3. Big Brother is Watching – or Right to Monitor Agreement
In today’s digital age, businesses are becoming ever more reliant upon the internet, cloud services, email, and “big data” than ever before. Added to this is the proliferation of smartphones, tablets and wearable technology, which has caused more and more businesses to adopt BYOD, bring your own device – not bring your own drink, policies. Unfortunately, the ease of obtaining and using this information for the benefit of the company, carries with it the same ease of using this information to harm the company, or even annoy fellow employees by asking everyone to buy Girl Scout Cookies or Boy Scout Popcorn. A way to minimize the misuse of a company’s electronic data, internet connections or email – is it really misuse of the company’s internet to binge watch old episodes of The Office? – is to have in place a clearly spelled out policy concerning the use and monitoring of company provided resources/devices. The last thing you need is for your company’s internet connection to be slowed down during an important webinar because someone wants to watch the Safety Training episode of the Office.
These next three, Non-Compete Agreements, Confidentiality Agreement and Non-Solicitation Agreement can be taken together or separately. Further, they were discussed in more detail on this past blog post On the Matter of Departing Employees.
4. Non-Compete Agreement
While competition is as American as apple pie and baseball, we don’t like cheaters. You worked hard to build your business, and you should be able to protect your investment, even when that investment involved training someone to become the next Babe Ruth of internet marketing. A properly drafted non-compete clause will restrict an employee from accepting a job with a competitor of your company, thereby minimizing any economic harm to you. However, because we do like competition, it is important to make sure that any such restriction on competition be carefully drafted in workplace agreements so as to not run afoul of the law.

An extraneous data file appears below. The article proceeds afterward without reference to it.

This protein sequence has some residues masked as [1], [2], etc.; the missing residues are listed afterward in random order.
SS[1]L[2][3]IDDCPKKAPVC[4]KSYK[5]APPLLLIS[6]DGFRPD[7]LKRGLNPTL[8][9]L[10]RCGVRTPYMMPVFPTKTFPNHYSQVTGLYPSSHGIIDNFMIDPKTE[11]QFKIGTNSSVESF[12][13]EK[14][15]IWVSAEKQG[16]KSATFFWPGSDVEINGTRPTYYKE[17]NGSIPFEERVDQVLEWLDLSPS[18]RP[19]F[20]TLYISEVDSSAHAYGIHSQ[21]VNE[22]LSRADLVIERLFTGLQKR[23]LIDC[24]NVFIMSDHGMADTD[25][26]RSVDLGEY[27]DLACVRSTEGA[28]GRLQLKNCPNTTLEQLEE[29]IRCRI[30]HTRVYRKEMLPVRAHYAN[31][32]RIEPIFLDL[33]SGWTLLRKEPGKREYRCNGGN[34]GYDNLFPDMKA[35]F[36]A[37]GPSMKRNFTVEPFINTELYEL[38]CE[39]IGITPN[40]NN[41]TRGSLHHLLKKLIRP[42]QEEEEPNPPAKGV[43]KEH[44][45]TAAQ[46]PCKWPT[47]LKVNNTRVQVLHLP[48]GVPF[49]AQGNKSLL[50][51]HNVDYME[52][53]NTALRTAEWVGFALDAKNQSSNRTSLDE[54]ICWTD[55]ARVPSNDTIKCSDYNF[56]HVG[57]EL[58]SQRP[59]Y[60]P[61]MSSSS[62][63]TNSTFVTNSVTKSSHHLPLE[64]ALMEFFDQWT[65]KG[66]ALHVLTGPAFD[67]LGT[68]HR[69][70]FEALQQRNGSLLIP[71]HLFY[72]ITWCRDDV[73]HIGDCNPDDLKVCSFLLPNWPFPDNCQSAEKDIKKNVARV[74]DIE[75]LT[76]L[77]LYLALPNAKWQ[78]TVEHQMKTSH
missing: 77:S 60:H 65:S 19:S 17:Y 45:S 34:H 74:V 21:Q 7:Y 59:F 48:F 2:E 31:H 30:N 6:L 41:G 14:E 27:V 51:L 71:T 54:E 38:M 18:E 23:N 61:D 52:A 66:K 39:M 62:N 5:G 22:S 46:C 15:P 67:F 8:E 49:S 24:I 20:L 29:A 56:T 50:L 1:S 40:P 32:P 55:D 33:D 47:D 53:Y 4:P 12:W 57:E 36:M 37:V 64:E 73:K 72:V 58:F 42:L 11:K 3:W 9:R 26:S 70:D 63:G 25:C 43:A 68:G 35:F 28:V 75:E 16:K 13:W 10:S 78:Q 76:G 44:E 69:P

5. Confidentiality Agreement
We all have secrets. Whether it be in our private lives, or in our business lives, keeping stuff secret is almost as second nature as a two-year-old saying “mine.” The problem with keeping stuff a secret in the business world is that folks eventually leave and go elsewhere. This type of agreement/clause is designed to keep an employee from disclosing information about your company to a competitor or other third-party. The best example of how this type of clause works is simply by looking at Coca-Cola. It’s been around a long time, but anyone that goes to work for them signs a Confidentiality Agreement and the formula behind Coca-Cola has remained a secret from the public for over 100 years.
6. Non-Solicitation Workplace Agreements
The third related agreement or clause involves non-solicitation. These clauses will cover not just the non-solicitation of customers, but also employees. Again, while we like competition, we don’t like folks trying to gain an unfair advantage. You worked hard to train your employees, and while working for you, they a) learned a lot about how you do business, and b) learned a lot about who you do business with. Some years back a very senior business executive told me that the key to being successful in any business is relationships. A well drafted non-solicitation clause will prevent an employee who resigns or is terminated from soliciting your employees and/or clients to join them either at a competitors or in that person’s new start-up which just so happens to compete with you.
7. Relocation Agreement
Sometimes, good help is hard to find locally. In today’s tight labor market, the best option may live some distance off, but you really want their expertise. Or, you may decide to expand your business by setting up an operation in another area and really want your number one assistant to lead things on the ground in that new city. In either case, it is important to have an agreement that addresses the how and when of an employee’s relocation. By addressing what is and is not expected from both the company and the person that is moving, you can head off a lot of headaches, and ensure that your employee does not suffer any unnecessary tax consequences that a move may create.